A fundamental belief of economic theory is that declining mortgage rates will stoke the flames of the housing market. So when the Federal Reserve began their process of lowering the Fed Funds rate in July, it was expected that home buyers would race to take advantage of declining mortgage rates.
Not so fast.
The expected boost in home sales hasn’t materialized and there are several reasons for that. And they point to a confluence of events that neutralize the stimulus from lower interest rates.
Mortgage rates are moving back to historic lows
First, let’s take a quick look at what drives the interest rate on mortgages. Mortgage rates move (roughly) in tandem with the 10-year Treasury note. The yield on the 10-year note has fallen from approximately $2.23 at the beginning of July to where it sits today around $1.53.
Freddie Mac reported that the 30-year fixed-rate mortgage averaged 3.65% during the week ending October 3. The 15-year fixed-rate was 3.14%. The 5/1 adjustable-rate mortgage (ARM) averaged 3.38%.
Haven’t we been here before?
An unexpected reality that is keeping the housing market from taking off is that mortgage rates were lower than the current rate just seven years ago. At that time, many homeowners took the opportunity to move up to a bigger home which allowed first-time homebuyers to enter the market. Now, even with appealing rates, a homeowner may be sitting at a lower rate than they could get now. Or, the rate may not yet be low enough to justify diving back into the market.
This is creating two issues:
- Move-up buyers aren’t moving up: In addition to possibly having an already appealing interest rate, move-up buyers may find a lack of supply. Homebuilders are citing a shortage of skilled labor which is slowing the market. Also, there just is a lack of homes on the market.
- First-time buyers are shut out of the market: If move-up buyers are not moving up, then first-time homebuyers are left with a lack of affordable homes. A recent survey in North Carolina showed a “severe lack of affordably priced homes” in Asheville and Buncombe County. The survey showed the supply of houses under $200,000 and under $300,000 to be significantly less than five years ago.
Increased tariffs are raising material costs
What about new home starts? The catch-22 of building new constructions is those home buyers face a tipping point where the cost of a home exceeds the benefit of the lower rate. We live in a global economy, and when it costs more to import the raw materials needed to build a home, prices increase. According to the Associated General Contractors of America (AGC) softwood lumber tariffs – which began being imposed at the end of 2017 – have added $9,000 in additional costs to an average single-family home. Add in increased steel and aluminum prices at 19% and 6% respectively, and the cost of new construction is rising. Combine that with the shortage of skilled labor mentioned earlier and builders are not seeing the expected boost from new home buyers.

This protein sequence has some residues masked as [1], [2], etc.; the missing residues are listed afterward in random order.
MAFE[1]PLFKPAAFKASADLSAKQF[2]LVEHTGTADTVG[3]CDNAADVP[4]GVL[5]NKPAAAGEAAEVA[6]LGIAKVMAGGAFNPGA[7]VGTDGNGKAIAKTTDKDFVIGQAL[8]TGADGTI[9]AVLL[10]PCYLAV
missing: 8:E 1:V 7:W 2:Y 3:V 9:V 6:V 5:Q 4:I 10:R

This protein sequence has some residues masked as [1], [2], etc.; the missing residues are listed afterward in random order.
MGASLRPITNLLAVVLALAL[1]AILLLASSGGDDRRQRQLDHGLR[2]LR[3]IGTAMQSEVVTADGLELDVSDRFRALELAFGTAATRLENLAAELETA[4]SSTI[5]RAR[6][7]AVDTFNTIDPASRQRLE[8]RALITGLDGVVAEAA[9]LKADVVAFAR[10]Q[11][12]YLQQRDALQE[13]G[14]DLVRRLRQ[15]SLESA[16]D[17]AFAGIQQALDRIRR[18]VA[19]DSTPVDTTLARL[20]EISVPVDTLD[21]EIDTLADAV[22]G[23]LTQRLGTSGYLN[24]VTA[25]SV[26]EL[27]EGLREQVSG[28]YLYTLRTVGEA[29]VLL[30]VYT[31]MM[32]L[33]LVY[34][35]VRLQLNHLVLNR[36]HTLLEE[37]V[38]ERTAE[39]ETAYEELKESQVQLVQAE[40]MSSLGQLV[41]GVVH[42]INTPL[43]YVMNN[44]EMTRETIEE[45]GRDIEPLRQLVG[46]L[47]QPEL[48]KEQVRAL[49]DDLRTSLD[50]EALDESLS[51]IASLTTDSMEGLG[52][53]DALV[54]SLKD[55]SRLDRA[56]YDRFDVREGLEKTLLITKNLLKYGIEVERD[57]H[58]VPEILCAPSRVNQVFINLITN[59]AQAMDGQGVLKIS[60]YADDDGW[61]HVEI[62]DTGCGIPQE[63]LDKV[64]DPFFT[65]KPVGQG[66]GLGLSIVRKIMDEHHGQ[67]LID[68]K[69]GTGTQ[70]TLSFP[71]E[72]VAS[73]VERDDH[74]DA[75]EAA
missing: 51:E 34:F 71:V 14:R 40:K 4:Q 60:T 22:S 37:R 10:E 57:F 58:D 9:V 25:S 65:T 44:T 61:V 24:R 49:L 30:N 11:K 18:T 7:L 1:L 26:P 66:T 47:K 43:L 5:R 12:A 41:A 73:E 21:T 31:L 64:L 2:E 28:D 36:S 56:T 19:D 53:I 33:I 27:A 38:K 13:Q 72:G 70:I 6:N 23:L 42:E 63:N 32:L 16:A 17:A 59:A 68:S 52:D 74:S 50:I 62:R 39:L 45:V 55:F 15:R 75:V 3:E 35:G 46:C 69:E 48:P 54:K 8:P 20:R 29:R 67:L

There is growing uncertainty about the economy
Economists can’t speak a recession into existence, but it seems they’re doing their best. If consumers are concerned about their personal financial health, including the possibility of losing their job, they are less likely to begin looking for a newer house or to enter the market for the first time.
And according to new data from Fannie Mae, that’s exactly what’s happening. In September, consumer sentiment in housing declined after reaching a high in August. One of the components of the survey that declined for the second straight month was the one where respondents were asked if they were not concerned about losing their jobs.
“Consumers who are pessimistic about current housing market conditions are more likely to cite unfavorable economic conditions than the prior month,” said Doug Duncan, Fannie Mae’s chief economist. “Job confidence remains high but still well shy of its July reading.”
Adding to this, only 21% of respondents in the same survey said they felt that their individual household income was “significantly higher” than it was a year ago. While there is no evidence that the economy is currently in a recession, the double whammy of stagnant income and concern of a job loss are creating an uncertain market.
Home prices are not rising as fast as rates are coming down
Another reason why there is a supply problem is that many homeowners who might be inclined to move up simply do not have enough equity in their current home. Home prices are not increasing as rapidly as rates are moving down.
Is now a good time to buy a home?
Unquestionably yes. For buyers that can afford it, have available options, and have confidence in their personal financial situation. However, this is not a typical economy. And this housing market is reflecting those realities.